While the news was not entirely unexpected given the return of his health issues and his recent retirement from Apple, it’s still sad to report that Steve Jobs, the man who helped bring the world Pixar, the iPod, iTunes and the iPad has died at the age of 56.
In a career that was marked by a roller coaster of staggering falls and ambitious rises, Jobs influenced everything from personal computing to digital filmmaking, reshaping the way we buy music and driving the creation of iconic products.
Jobs introduced his first machine, the Apple II (co-created with Steve Wozniak) in 1977 and went on to become a multimillionaire who ran Apple until he was ousted in 1985.
But that very year, he created a new company called NeXT Computer and, in 1986, bought the computer graphics division of Lucasfilm for $10 million at a time when it was threatened with closure. Spearheaded by Jobs, Alvy Ray Smith, Ed Catmull and an animator named John Lasseter, the new business – renamed Pixar by Smith – would go on to revolutionise animated filmmaking and create one of the most consistently successful studios of all time. Brad Bird, speaking in 2007, said of the triumvirate, "All three Pixar founders are smart people who understand the creative process better than anyone. To have one of those guys would be amazing; to have three of them in the same company is a freak of nature. It should be respected in the same way as the Grand Canyon: it happened, nobody knows how it happened, but you've got to be humbled by it."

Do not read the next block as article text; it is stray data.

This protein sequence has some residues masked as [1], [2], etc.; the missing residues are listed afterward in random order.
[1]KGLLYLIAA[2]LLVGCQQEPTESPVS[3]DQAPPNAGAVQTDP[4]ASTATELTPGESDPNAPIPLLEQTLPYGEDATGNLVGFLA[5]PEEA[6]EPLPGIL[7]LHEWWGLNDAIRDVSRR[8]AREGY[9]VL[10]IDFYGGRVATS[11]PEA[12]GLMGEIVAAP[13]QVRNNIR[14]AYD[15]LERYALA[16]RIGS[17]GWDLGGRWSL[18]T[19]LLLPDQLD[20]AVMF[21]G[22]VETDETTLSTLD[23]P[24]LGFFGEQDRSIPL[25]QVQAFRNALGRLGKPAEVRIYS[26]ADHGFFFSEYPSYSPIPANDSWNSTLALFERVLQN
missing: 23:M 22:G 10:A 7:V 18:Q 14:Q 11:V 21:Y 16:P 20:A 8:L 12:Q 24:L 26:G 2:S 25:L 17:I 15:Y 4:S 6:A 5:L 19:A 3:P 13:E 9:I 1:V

In 1996, Jobs found a way back on to Apple’s board, and in 2000 became the company’s full time CEO once more. It was from that point he enjoyed his biggest run of success with Apple’s hugely influential line of music players, personal computers, phones and, more recently, tablet devices.
While he also made some enemies along the way, Jobs has been hailed as a talented business brain allied to a driven imaginative soul. "Apple has lost a visionary and creative genius, and the world has lost an amazing human being,” reads the statement on Apple’s home page. “Those of us who have been fortunate enough to know and work with Steve have lost a dear friend and an inspiring mentor. Steve leaves behind a company that only he could have built, and his spirit will forever be the foundation of Apple."
After announcing that he was resigning from the position of CEO on August 24, Jobs died peacefully on October 5 surrounded by his family.
Final word, then to another man known for having an impact on the cinema – Steven Spielberg, who said the following to Entertainment Weekly: “Steve Jobs was the greatest inventor since Thomas Edison. He put the world at our fingertips.”